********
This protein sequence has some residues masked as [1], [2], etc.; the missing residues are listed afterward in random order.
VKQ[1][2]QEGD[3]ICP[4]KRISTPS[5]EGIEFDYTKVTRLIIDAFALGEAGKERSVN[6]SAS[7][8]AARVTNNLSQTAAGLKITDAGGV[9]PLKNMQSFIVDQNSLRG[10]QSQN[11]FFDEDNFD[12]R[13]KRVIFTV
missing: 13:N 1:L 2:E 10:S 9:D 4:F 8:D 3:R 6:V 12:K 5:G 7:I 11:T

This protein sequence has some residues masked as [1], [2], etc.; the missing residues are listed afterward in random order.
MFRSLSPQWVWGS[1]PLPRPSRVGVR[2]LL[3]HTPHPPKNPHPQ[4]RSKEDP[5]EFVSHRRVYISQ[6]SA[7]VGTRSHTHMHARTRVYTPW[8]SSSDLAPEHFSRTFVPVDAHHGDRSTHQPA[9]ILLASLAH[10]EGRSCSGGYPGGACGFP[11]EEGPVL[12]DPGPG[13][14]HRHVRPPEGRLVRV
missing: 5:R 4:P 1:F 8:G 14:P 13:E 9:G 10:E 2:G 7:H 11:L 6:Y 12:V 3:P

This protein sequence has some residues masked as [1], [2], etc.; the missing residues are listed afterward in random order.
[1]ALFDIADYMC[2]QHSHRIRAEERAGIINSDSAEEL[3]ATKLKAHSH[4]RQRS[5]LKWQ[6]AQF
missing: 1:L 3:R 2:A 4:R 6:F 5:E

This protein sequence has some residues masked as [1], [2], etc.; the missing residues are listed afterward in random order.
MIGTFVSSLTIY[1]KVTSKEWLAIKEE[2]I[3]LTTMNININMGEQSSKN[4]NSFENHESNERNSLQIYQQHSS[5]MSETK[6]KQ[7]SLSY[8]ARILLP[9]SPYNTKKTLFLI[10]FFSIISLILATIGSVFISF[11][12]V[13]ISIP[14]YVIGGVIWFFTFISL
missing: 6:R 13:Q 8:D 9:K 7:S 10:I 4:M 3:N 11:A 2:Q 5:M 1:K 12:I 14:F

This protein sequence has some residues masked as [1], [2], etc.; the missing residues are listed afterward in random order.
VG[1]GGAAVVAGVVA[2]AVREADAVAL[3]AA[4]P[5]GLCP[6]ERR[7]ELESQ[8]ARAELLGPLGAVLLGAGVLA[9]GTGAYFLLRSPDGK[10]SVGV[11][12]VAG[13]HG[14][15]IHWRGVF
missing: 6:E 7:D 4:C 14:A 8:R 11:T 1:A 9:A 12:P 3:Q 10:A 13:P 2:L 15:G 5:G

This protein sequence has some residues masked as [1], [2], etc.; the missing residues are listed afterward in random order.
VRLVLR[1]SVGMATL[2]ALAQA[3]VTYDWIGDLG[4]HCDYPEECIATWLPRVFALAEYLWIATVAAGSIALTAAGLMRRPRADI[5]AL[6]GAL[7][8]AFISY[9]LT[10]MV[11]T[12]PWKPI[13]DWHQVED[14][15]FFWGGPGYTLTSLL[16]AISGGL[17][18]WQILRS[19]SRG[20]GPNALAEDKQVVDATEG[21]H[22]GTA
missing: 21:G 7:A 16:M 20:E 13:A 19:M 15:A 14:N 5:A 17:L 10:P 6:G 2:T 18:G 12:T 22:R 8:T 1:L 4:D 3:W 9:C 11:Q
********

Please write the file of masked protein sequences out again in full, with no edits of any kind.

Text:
This protein sequence has some residues masked as [1], [2], etc.; the missing residues are listed afterward in random order.
VKQ[1][2]QEGD[3]ICP[4]KRISTPS[5]EGIEFDYTKVTRLIIDAFALGEAGKERSVN[6]SAS[7][8]AARVTNNLSQTAAGLKITDAGGV[9]PLKNMQSFIVDQNSLRG[10]QSQN[11]FFDEDNFD[12]R[13]KRVIFTV
missing: 13:N 1:L 2:E 10:S 9:D 4:F 8:D 3:R 6:V 12:K 5:G 7:I 11:T

This protein sequence has some residues masked as [1], [2], etc.; the missing residues are listed afterward in random order.
MFRSLSPQWVWGS[1]PLPRPSRVGVR[2]LL[3]HTPHPPKNPHPQ[4]RSKEDP[5]EFVSHRRVYISQ[6]SA[7]VGTRSHTHMHARTRVYTPW[8]SSSDLAPEHFSRTFVPVDAHHGDRSTHQPA[9]ILLASLAH[10]EGRSCSGGYPGGACGFP[11]EEGPVL[12]DPGPG[13][14]HRHVRPPEGRLVRV
missing: 5:R 4:P 1:F 8:G 14:P 13:E 9:G 10:E 2:G 7:H 11:L 6:Y 12:V 3:P

This protein sequence has some residues masked as [1], [2], etc.; the missing residues are listed afterward in random order.
[1]ALFDIADYMC[2]QHSHRIRAEERAGIINSDSAEEL[3]ATKLKAHSH[4]RQRS[5]LKWQ[6]AQF
missing: 1:L 3:R 2:A 4:R 6:F 5:E

This protein sequence has some residues masked as [1], [2], etc.; the missing residues are listed afterward in random order.
MIGTFVSSLTIY[1]KVTSKEWLAIKEE[2]I[3]LTTMNININMGEQSSKN[4]NSFENHESNERNSLQIYQQHSS[5]MSETK[6]KQ[7]SLSY[8]ARILLP[9]SPYNTKKTLFLI[10]FFSIISLILATIGSVFISF[11][12]V[13]ISIP[14]YVIGGVIWFFTFISL
missing: 6:R 13:Q 8:D 9:K 7:S 10:I 4:M 3:N 11:A 2:Q 5:M 1:K 12:I 14:F

This protein sequence has some residues masked as [1], [2], etc.; the missing residues are listed afterward in random order.
VG[1]GGAAVVAGVVA[2]AVREADAVAL[3]AA[4]P[5]GLCP[6]ERR[7]ELESQ[8]ARAELLGPLGAVLLGAGVLA[9]GTGAYFLLRSPDGK[10]SVGV[11][12]VAG[13]HG[14][15]IHWRGVF
missing: 6:E 7:D 4:C 14:A 8:R 11:T 1:A 9:A 12:P 3:Q 10:A 13:P 2:L 15:G 5:G

This protein sequence has some residues masked as [1], [2], etc.; the missing residues are listed afterward in random order.
VRLVLR[1]SVGMATL[2]ALAQA[3]VTYDWIGDLG[4]HCDYPEECIATWLPRVFALAEYLWIATVAAGSIALTAAGLMRRPRADI[5]AL[6]GAL[7][8]AFISY[9]LT[10]MV[11]T[12]PWKPI[13]DWHQVED[14][15]FFWGGPGYTLTSLL[16]AISGGL[17][18]WQILRS[19]SRG[20]GPNALAEDKQVVDATEG[21]H[22]GTA
missing: 21:G 7:A 16:M 20:E 13:A 19:M 15:A 14:N 5:A 17:L 10:P 6:G 2:T 18:G 12:T 22:R 8:T 1:L 4:D 3:W 9:C 11:Q